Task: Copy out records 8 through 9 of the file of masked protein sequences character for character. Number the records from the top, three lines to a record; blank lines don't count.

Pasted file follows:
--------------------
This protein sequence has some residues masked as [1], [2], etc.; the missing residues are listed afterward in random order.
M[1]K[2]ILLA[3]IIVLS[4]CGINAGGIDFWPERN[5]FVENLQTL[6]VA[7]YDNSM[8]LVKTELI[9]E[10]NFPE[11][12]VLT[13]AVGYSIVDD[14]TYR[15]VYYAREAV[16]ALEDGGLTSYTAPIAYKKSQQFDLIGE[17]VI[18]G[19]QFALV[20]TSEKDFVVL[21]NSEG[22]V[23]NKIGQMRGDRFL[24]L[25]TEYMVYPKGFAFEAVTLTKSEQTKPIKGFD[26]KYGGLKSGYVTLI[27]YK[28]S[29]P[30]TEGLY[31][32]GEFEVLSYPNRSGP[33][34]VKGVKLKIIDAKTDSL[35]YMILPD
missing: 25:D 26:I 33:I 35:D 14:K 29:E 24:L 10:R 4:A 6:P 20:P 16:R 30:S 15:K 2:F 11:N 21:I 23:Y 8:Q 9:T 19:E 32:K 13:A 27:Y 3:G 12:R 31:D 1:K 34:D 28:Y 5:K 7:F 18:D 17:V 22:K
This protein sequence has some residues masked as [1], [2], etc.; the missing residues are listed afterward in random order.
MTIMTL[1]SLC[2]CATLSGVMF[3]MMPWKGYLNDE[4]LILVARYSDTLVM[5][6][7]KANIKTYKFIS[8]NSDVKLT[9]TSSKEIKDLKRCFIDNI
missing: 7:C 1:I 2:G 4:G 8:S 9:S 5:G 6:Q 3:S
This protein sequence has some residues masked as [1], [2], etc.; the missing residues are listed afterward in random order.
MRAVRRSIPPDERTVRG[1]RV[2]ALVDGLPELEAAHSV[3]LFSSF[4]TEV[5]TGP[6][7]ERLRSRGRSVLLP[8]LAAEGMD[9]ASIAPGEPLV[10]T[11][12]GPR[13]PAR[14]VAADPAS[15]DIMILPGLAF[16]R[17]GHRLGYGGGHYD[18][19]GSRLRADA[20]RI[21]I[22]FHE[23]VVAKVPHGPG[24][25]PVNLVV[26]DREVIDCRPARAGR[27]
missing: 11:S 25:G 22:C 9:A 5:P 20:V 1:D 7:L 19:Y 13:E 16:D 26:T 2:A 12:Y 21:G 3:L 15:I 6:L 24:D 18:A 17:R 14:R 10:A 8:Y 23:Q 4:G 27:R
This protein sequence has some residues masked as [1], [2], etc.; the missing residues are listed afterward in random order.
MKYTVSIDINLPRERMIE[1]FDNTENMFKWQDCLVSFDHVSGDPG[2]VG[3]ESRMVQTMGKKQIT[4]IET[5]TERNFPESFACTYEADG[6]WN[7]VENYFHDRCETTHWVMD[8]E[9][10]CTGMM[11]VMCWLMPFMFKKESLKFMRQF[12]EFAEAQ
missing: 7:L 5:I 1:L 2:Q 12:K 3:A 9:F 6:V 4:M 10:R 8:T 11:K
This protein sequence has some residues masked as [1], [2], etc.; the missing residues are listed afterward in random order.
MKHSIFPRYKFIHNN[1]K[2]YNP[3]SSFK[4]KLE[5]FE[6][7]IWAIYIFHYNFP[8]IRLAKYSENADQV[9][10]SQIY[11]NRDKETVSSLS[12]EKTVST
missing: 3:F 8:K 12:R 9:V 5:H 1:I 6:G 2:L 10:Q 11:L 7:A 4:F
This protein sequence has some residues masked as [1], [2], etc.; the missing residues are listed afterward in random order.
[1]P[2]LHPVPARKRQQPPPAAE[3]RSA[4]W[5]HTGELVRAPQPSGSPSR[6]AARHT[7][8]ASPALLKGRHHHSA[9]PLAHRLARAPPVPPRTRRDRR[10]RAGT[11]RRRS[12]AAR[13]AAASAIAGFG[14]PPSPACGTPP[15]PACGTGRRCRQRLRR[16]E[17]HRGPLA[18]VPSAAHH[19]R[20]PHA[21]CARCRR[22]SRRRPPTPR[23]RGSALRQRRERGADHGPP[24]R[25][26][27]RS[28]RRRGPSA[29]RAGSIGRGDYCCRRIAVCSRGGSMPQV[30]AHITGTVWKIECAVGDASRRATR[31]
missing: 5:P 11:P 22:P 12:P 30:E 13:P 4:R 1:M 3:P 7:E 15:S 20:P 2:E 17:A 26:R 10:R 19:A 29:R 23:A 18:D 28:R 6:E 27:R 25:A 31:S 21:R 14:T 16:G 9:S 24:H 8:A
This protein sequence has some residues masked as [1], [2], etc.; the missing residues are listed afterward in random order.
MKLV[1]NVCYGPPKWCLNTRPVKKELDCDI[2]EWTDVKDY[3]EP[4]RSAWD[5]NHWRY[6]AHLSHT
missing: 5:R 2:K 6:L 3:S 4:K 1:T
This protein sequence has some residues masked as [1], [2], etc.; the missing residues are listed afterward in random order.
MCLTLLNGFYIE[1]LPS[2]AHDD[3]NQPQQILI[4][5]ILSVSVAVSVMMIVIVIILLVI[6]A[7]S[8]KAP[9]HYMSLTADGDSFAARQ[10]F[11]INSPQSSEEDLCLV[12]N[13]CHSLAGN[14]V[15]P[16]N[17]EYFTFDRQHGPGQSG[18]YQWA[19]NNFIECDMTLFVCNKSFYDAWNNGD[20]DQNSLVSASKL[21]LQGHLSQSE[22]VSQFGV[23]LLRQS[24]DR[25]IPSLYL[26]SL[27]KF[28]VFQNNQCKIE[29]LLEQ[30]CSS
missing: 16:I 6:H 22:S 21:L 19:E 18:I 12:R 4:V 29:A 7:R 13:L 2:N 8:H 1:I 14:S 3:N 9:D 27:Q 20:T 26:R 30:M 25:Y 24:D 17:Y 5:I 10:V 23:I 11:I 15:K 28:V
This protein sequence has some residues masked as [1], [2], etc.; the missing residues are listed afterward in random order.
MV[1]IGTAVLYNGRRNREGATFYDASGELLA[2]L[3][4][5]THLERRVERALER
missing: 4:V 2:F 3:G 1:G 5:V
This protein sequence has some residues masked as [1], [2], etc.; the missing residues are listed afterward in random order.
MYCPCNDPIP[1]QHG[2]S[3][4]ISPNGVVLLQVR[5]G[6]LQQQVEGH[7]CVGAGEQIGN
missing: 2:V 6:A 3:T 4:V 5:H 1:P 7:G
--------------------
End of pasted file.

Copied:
This protein sequence has some residues masked as [1], [2], etc.; the missing residues are listed afterward in random order.
MCLTLLNGFYIE[1]LPS[2]AHDD[3]NQPQQILI[4][5]ILSVSVAVSVMMIVIVIILLVI[6]A[7]S[8]KAP[9]HYMSLTADGDSFAARQ[10]F[11]INSPQSSEEDLCLV[12]N[13]CHSLAGN[14]V[15]P[16]N[17]EYFTFDRQHGPGQSG[18]YQWA[19]NNFIECDMTLFVCNKSFYDAWNNGD[20]DQNSLVSASKL[21]LQGHLSQSE[22]VSQFGV[23]LLRQS[24]DR[25]IPSLYL[26]SL[27]KF[28]VFQNNQCKIE[29]LLEQ[30]CSS
missing: 16:I 6:H 22:S 21:L 19:E 18:I 12:R 4:V 29:A 7:R 13:L 2:N 8:H 1:I 14:S 3:N 9:D 27:Q 20:T 26:R 30:M 25:Y 24:D 17:Y 5:I 10:V 23:I 11:I 15:K 28:V
This protein sequence has some residues masked as [1], [2], etc.; the missing residues are listed afterward in random order.
MV[1]IGTAVLYNGRRNREGATFYDASGELLA[2]L[3][4][5]THLERRVERALER
missing: 4:V 2:F 3:G 1:G 5:V